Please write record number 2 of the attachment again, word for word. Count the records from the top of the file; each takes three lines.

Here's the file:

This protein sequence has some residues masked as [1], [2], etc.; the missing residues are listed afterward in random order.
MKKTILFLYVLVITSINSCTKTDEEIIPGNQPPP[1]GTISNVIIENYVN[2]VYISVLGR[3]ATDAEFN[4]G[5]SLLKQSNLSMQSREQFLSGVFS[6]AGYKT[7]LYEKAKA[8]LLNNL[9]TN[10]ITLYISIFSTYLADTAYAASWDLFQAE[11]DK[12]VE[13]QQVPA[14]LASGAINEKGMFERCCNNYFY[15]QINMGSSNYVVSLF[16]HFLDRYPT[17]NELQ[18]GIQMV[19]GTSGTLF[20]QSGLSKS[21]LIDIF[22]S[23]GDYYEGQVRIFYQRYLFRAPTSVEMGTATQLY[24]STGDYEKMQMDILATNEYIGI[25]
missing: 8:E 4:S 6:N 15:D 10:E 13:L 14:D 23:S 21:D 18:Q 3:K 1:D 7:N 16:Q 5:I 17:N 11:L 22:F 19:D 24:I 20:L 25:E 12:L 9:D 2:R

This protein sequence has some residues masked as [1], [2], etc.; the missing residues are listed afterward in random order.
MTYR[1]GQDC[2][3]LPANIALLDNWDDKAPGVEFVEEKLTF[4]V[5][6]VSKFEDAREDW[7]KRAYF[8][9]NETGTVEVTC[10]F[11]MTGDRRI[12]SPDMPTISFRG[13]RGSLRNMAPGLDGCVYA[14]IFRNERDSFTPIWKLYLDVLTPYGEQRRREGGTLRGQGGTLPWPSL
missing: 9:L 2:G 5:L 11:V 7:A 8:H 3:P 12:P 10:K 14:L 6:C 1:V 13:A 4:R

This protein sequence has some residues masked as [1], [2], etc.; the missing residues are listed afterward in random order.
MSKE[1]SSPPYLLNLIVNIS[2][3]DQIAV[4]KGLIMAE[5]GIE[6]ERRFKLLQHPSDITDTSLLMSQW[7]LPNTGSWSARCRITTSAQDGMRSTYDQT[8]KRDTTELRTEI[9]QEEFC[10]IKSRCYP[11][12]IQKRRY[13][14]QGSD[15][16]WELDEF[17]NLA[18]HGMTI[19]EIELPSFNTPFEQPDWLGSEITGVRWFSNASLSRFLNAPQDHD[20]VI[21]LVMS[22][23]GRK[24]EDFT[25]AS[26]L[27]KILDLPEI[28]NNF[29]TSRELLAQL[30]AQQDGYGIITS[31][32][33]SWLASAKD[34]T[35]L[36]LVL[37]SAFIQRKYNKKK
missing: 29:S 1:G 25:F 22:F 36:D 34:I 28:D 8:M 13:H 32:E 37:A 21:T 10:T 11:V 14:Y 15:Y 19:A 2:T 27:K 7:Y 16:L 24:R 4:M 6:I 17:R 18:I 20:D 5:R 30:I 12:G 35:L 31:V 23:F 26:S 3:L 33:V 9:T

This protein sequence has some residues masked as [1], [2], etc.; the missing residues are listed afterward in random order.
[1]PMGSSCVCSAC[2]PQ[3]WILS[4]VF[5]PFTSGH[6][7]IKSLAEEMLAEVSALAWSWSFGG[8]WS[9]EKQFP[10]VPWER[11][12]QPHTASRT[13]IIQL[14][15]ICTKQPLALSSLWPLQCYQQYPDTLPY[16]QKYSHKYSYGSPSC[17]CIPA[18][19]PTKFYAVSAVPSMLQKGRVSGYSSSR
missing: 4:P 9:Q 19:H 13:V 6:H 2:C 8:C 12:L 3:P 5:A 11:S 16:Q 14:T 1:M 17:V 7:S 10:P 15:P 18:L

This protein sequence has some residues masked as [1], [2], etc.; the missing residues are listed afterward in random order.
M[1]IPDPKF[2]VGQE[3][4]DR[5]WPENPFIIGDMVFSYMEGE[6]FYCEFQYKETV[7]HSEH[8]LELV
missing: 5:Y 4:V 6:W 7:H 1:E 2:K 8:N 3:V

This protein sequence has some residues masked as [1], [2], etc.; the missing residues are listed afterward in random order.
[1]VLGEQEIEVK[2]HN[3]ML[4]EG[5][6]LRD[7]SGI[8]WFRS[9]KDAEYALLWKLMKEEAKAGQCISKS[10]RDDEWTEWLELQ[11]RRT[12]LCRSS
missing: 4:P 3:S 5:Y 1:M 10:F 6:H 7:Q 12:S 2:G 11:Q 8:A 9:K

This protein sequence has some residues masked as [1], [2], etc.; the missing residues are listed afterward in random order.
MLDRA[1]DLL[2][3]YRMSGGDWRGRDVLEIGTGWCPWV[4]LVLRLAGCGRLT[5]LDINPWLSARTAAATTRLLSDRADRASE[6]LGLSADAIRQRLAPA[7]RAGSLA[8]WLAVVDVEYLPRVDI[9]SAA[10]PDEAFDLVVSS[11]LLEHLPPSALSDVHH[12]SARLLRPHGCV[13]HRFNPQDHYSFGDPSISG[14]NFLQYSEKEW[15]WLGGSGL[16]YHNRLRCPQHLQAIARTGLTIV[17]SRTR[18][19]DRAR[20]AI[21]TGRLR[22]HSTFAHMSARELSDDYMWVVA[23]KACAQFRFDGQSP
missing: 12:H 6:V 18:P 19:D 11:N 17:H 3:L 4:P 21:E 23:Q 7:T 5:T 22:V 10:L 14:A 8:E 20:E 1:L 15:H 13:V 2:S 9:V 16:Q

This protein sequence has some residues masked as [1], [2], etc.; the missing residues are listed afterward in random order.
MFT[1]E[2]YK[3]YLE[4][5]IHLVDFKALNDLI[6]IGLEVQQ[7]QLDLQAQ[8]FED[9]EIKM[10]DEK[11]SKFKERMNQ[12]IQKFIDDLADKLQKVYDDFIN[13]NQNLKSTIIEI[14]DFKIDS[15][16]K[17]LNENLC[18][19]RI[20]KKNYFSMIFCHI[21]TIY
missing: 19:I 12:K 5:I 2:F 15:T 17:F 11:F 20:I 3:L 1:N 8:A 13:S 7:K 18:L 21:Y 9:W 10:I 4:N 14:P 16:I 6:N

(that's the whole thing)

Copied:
This protein sequence has some residues masked as [1], [2], etc.; the missing residues are listed afterward in random order.
MTYR[1]GQDC[2][3]LPANIALLDNWDDKAPGVEFVEEKLTF[4]V[5][6]VSKFEDAREDW[7]KRAYF[8][9]NETGTVEVTC[10]F[11]MTGDRRI[12]SPDMPTISFRG[13]RGSLRNMAPGLDGCVYA[14]IFRNERDSFTPIWKLYLDVLTPYGEQRRREGGTLRGQGGTLPWPSL
missing: 9:L 2:G 5:L 11:V 7:A 8:H 3:P 12:P 10:K 14:L 6:C 1:V 13:A 4:R